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Functional behavioral assessments (FBA) and behavioral intervention plans (BIP) are for students who have challenging behaviors.
What is an FBA?
A functional behavioral assessment (FBA) is used to figure out why your child behaves the way he or she does, what your child gets from that behavior, what triggers your child’s behaviors and what supports your child might need. This can be done as part of your child’s evaluation for an IEP. If your child already has an IEP, you can ask for an FBA if your child’s behaviors are making it hard for them to learn. Request this from the principal and IEP team. Do this in writing.
The school can also ask for the FBA. They will let you know if they want to do this.
What is included in an FBA?
- The problems that your child is having
- When these problems happen
- What may be making these behaviors happen
- How to reduce or stop the behaviors from happening
This information should be gathered by looking at your child’s records, observing your child, and through testing. The school may ask you to fill out a questionnaire about your child’s behaviors. Parents often do not see themselves as part of the IEP team. They view the school as the IEP team. You know your child best and your input is very important. The school should make a written summary of the results of the FBA.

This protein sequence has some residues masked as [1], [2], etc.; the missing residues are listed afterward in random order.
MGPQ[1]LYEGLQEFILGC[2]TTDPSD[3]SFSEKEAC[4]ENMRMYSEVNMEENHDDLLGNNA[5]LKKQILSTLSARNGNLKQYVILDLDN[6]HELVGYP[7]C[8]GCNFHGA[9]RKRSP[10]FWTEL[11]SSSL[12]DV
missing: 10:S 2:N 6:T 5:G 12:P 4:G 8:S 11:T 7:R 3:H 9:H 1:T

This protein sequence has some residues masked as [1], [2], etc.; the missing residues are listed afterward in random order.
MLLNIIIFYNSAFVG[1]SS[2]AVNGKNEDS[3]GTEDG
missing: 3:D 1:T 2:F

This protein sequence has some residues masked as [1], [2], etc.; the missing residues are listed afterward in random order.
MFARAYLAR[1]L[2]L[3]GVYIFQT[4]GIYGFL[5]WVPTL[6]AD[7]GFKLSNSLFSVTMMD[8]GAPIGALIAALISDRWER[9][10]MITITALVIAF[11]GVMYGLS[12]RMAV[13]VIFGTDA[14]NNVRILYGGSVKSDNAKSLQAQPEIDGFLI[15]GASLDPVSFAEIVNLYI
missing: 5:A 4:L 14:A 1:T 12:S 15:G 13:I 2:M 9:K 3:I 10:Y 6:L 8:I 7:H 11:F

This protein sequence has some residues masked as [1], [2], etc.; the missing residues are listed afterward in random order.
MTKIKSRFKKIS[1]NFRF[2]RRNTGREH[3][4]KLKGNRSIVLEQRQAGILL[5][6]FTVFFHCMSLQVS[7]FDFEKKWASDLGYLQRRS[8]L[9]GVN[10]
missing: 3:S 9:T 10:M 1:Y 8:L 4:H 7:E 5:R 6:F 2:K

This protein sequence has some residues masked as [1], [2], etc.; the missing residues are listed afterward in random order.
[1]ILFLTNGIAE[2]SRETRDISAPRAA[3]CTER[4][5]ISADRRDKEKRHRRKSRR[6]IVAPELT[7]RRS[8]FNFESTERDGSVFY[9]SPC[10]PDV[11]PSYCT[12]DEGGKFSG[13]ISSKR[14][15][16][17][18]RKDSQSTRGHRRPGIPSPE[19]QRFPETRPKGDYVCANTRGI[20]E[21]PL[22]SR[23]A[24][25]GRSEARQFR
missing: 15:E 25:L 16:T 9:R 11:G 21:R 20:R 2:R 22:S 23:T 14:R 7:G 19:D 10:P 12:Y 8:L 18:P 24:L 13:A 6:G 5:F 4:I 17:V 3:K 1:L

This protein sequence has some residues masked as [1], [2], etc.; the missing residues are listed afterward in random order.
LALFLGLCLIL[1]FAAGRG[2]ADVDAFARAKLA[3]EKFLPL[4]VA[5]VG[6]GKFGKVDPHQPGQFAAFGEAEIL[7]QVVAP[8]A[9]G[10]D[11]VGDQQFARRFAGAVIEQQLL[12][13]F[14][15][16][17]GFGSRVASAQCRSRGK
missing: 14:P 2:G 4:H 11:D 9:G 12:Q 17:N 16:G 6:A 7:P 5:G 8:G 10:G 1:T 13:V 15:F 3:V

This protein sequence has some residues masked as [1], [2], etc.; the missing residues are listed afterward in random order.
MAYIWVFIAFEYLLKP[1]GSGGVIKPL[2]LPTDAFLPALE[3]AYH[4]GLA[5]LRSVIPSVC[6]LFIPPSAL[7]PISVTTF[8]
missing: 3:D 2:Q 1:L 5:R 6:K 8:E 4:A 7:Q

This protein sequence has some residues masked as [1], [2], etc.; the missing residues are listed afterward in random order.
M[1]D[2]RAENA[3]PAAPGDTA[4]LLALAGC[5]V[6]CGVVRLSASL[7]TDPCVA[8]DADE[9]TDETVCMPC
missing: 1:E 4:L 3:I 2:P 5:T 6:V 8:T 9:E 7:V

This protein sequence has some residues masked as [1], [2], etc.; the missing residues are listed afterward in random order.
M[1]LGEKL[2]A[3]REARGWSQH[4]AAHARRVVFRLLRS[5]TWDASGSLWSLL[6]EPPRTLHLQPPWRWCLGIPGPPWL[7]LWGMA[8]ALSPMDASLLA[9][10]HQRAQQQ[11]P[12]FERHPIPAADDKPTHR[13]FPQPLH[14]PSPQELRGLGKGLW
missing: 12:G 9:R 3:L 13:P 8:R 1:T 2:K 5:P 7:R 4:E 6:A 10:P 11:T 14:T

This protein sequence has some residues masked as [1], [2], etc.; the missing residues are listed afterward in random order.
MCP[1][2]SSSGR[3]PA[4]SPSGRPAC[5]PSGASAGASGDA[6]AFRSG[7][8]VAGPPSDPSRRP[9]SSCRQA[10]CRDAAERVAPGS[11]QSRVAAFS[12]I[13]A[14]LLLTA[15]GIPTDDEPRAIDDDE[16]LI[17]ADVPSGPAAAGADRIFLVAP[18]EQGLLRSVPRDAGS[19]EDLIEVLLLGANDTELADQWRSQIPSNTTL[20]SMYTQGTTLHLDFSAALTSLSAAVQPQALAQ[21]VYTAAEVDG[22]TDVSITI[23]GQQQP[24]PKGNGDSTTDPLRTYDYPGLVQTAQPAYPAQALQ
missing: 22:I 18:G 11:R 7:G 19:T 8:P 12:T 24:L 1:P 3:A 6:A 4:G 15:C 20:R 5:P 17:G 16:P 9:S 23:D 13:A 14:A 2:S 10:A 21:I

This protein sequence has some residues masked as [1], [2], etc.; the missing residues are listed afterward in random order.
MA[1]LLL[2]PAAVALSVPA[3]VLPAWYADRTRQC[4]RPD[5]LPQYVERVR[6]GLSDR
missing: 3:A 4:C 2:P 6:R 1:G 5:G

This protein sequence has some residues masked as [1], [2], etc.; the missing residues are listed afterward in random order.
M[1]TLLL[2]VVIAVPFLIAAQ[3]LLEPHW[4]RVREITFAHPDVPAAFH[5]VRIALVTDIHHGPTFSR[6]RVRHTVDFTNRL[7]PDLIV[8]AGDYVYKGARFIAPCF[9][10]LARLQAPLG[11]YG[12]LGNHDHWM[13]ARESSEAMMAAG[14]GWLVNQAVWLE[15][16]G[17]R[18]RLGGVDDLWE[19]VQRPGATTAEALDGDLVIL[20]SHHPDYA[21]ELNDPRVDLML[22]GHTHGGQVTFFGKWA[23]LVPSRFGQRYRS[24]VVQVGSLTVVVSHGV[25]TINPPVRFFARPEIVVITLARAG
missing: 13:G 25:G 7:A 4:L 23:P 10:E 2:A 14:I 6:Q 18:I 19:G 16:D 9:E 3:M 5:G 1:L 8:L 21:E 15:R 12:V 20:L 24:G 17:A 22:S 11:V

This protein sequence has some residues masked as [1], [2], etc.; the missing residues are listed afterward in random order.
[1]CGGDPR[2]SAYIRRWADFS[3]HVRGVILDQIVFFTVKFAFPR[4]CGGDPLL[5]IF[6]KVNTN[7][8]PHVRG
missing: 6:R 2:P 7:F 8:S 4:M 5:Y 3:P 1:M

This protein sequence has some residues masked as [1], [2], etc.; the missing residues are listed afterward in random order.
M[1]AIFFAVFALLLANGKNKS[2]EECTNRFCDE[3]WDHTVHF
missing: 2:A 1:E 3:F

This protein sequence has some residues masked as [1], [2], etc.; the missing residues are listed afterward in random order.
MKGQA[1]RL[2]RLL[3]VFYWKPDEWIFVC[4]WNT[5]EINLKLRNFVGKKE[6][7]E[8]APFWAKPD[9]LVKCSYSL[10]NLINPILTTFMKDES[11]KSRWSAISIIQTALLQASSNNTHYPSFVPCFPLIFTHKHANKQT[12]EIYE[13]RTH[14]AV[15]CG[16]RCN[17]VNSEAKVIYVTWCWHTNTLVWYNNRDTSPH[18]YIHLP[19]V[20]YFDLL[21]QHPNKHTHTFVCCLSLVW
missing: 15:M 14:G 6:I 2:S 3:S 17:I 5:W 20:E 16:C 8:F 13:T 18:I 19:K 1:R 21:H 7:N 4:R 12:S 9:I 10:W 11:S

What is a BIP?
A Behavioral Intervention Plan (BIP) is a plan for the school to follow to help your child learn and stay in his or her current educational setting. It is best practice for an FBA to be done before a BIP is written. If your child is suspended, a BIP has to be created. If your child already has a BIP, it must be reviewed. The BIP should address behaviors to prevent future suspensions.
If the school does not bring up the BIP, you should ask for it. Do this in writing.
What is included in a BIP?
Not every BIP looks the same. You can look up examples on the internet. It should include things like:
- Information about your child.
- Target behaviors – these are descriptions of behaviors that are causing issues at school.
- Replacement behaviors – these are the behaviors the team wants to see.
- Your input – you are part of the team.
- Your child’s input if you think this is a good idea.
- Interventions – things the school will use if the behaviors happen.
- Things the team will track to know if the behaviors are getting better.
Sources & Additional Resources
Kansas Special Education Process Handbook, Chapter 3. Kansas State Department of Education.
Disclaimer: This fact sheet is not intended to provide specific legal advice. If you need legal advice, please contact an attorney. Only an attorney can give you specific legal advice based on your particular situation. We try to update our materials regularly, but the law can change frequently. This publication is based on the law at the time that it was written. Future changes in the law could make information in this fact sheet inaccurate.